January prices slipped more, but may help clear the glut of homes, stabilizing the market.
The bright side of falling home prices is this: Most of the decline is probably over, and it should help to correct the nation's serious imbalance between housing supply and demand.
That's the view that many housing experts take, after a year of historically sharp home-price declines. The median sales price of existing homes fell in January to $170,000, down from $176,000 a month earlier and $200,000 a year ago, according to numbers released Wednesday by the National Association of Realtors.
Of course, the negative side of this trend also is real and weighs on the economy. As home prices fall, so does the net worth of homeowning families. The prospect of more foreclosures grows. That won't do anything to help the nation's troubled banking sector, which would be stuck with many of those losses.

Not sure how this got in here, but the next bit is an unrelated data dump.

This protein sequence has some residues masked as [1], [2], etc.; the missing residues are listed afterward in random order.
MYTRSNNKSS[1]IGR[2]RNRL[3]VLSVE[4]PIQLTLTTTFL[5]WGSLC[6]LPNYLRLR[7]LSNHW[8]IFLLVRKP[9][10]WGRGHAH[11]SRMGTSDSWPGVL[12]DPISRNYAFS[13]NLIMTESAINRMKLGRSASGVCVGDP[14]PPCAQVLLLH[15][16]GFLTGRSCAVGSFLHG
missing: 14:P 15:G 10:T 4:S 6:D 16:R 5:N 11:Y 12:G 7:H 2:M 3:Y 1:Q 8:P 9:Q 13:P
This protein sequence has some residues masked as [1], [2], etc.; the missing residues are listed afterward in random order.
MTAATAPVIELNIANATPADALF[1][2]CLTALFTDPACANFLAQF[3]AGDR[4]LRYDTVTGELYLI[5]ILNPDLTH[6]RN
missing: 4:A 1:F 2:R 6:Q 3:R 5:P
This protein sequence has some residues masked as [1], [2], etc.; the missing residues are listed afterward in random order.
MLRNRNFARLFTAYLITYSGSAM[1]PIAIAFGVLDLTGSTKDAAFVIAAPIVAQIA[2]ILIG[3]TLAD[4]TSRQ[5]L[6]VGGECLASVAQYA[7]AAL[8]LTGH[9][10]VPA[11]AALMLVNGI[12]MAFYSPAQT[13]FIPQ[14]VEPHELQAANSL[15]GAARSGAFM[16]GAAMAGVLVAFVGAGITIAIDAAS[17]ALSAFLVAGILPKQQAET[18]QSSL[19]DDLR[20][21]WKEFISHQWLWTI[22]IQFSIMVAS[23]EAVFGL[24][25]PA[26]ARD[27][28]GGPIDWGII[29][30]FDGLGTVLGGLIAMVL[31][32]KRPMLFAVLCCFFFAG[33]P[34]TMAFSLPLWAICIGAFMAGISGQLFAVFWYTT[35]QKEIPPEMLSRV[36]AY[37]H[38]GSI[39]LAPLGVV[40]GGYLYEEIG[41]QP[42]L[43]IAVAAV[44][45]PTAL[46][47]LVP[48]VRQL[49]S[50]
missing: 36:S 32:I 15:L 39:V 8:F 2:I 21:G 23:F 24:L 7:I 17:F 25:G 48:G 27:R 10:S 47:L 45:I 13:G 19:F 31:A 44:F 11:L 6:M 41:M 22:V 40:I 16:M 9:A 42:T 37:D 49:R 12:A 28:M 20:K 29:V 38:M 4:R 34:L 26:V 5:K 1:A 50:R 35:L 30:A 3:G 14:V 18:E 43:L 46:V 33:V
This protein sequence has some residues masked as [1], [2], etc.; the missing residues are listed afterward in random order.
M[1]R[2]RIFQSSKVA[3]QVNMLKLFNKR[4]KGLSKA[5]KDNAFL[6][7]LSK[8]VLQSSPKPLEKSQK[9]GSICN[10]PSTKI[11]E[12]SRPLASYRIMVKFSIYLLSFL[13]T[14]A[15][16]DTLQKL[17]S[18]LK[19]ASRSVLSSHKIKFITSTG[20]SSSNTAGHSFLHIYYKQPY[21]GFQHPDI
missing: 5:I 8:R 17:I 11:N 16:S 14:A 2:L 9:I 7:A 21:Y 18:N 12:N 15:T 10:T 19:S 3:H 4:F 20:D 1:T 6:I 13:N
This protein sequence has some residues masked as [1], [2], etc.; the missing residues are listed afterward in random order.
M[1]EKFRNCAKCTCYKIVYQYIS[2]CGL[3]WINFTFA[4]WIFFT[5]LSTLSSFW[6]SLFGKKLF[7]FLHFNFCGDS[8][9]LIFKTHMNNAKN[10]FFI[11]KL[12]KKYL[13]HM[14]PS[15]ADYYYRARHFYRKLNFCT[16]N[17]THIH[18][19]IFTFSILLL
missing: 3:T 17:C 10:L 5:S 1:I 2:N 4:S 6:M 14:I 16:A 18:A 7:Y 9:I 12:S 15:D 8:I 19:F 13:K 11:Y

But somehow the economy needs to work through a glut of homes on the market, an imbalance so large that falling prices are seen by many as the way to get there.
The big question is where prices will settle. The answer could vary a lot by region and will depend on where the broader economy heads.
"I think house prices will be done declining within the year," says Morris Davis, a University of Wisconsin economist who studies real estate. But, given today's uncertainties, he cautions that "anyone that tells you that they know, doesn't know."
January saw not only a price decline but also a reduction in sales volume for previously owned homes. Sales ran at an annualized pace of 4.5 million units, down from 4.7 million in December and 4.9 million for much of last year.
That pushed up the inventory of homes for sale. A 9.6-month supply of homes is now on the market, well above typical rates of six months or so. Some analysts say the inventory could rise still higher during the busier spring season, as more sellers put homes on the market.